One thing that I really like about Kawai’s plastic actions in general is that they all have micro textures on the key-tops. The texture provides a very nice grip that keeps the key-tops from getting slippery or sticky, and makes the action feel closer to an acoustic key action.
One thing to note with the RHC action here is that it doesn’t have escapement. For people who are really hardcore classical players, you might want take a look at an action that does feature escapement. Of course, all three of the major brands, Yamaha, Kawai, Roland do feature actions on certain models with escapement, though it depends on the price point.
The first feature we’ll highlight is one that’s already come up in this article, but it deserves repeating just how light and easy it is to move this piano around. At a mere 26 lbs, the ES110 fits comfortably under one arm, and won’t break your back if you have to carry long distances. This is a really big deal for anyone who’s using this for professional use, or for someone who anticipates have to move their instrument around fairly often.
Another thing worth mentioning, despite becoming fairly standard across the board, is the included music rest. This means one less piece of gear to worry about as you won’t require music stand to along with the ES-110.
In terms of connectivity, a standout feature, especially given the price point, is the inclusion of discrete stereo quarter-inch audio outputs. I this price range, discrete audio outputs are a bit of a rarity. You get better fidelity without having to use the headphone jacks if you’d like to connect the ES110 to an amplifier or a PA system.
The ES110 has the older five-pin MIDI outputs and does not have the USB. This a little unusual, and I were to say that there’s one thing about the ES110 that’s showing its age a little bit, the fact that it doesn’t have the USB port. However, it does have Bluetooth wireless MIDI, which was not as common when the ES110 was released in 2017. If you’re using a modern tablet or even a computer, you can connect the ES110 wirelessly to those smart devices, which of course allows you to use Kawai’s software like the Sound Museum or Virtual Technician, as well as other software such as programs like GarageBand, and Logic. There’s a whole host of DAW and music education software out there that is all compatible with wireless Bluetooth MIDI and with its dedicated line-out jacks, plus MIDI ports, you’ll have everything you need to take the stage.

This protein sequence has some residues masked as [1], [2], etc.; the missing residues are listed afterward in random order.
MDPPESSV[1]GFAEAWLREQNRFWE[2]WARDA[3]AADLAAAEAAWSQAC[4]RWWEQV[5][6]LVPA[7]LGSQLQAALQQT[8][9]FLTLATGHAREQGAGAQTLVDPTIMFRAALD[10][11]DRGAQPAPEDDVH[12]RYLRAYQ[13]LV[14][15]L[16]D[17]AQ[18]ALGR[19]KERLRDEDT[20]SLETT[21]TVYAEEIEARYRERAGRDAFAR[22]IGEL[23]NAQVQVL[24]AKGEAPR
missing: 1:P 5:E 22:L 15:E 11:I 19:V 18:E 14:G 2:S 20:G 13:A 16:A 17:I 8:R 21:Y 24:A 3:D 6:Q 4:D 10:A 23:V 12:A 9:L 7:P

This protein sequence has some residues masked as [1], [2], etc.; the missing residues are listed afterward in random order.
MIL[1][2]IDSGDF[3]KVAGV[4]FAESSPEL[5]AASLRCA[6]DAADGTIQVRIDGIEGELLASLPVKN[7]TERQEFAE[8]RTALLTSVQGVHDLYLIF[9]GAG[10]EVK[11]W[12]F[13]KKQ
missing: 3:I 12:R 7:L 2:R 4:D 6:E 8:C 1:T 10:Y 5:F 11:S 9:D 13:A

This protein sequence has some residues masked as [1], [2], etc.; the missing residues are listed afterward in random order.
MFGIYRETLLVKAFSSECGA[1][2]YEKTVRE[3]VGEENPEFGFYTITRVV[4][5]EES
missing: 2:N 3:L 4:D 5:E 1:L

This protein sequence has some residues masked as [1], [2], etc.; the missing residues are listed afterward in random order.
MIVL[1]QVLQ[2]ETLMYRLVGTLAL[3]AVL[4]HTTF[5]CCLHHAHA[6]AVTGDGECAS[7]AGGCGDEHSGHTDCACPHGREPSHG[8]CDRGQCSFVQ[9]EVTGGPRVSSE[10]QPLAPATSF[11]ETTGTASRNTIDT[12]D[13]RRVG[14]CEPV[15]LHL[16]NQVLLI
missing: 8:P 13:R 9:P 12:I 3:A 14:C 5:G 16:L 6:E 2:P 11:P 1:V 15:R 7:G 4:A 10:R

In terms of accessories, the ES110 is available with an optional matching stand. An upgrade over the common X type stand, the Kawai HML1 stand is a furniture style keyboard stand and is compatible with the Kawai f-350 triple pedal system. With those accessories added the ES110b kind of turns into a more of a home based digital piano rather than just a portable instrument. The standard f-10h damper pedal/sustain pedal supports half-pedaling so you may not need to add the triple pedal, but it’s an option none the less.
Last but not least, we should mention that the ES110 has all of your expected standard digital features as well. You can layer two sounds on top of one another, split the keyboard into multiple sections and it also has a basic onboard song recorder. There’s of course a built-in metronome as well as transpose function, not to me mention Built-in Alfred piano lesson function and Burgmuller etudes.
So, there you have it. Here’s the ES110, out for a few years, but the verdict is still absolutely relevant because, for its price range, I would consider this to have class-leading piano tone. It definitely has some of the nicest speakers for its price range, and kind of the technology range. And probably one of the nicest things of all, this thing is super light and very, very easy to pick up and put wherever you want to be enjoying your piano.
So, once again, thank you so much for joining us for another video. This, of course, has been our review of the Kawai ES110. If you wanna hear this instrument just play it on its own, be sure to check out our ES110 playing-only video. I’m not doing any talking, just doing some playing experience on the most popular sounds. And as we said at the beginning, if this is the first time to the channel, we’d really appreciate it if you just click that subscribe button. It helps us to keep making new content, and it keeps you up-to-date on all things piano. We will see you back next time for another video. My name is Stu Harrison. You’ve been with Merriam Pianos.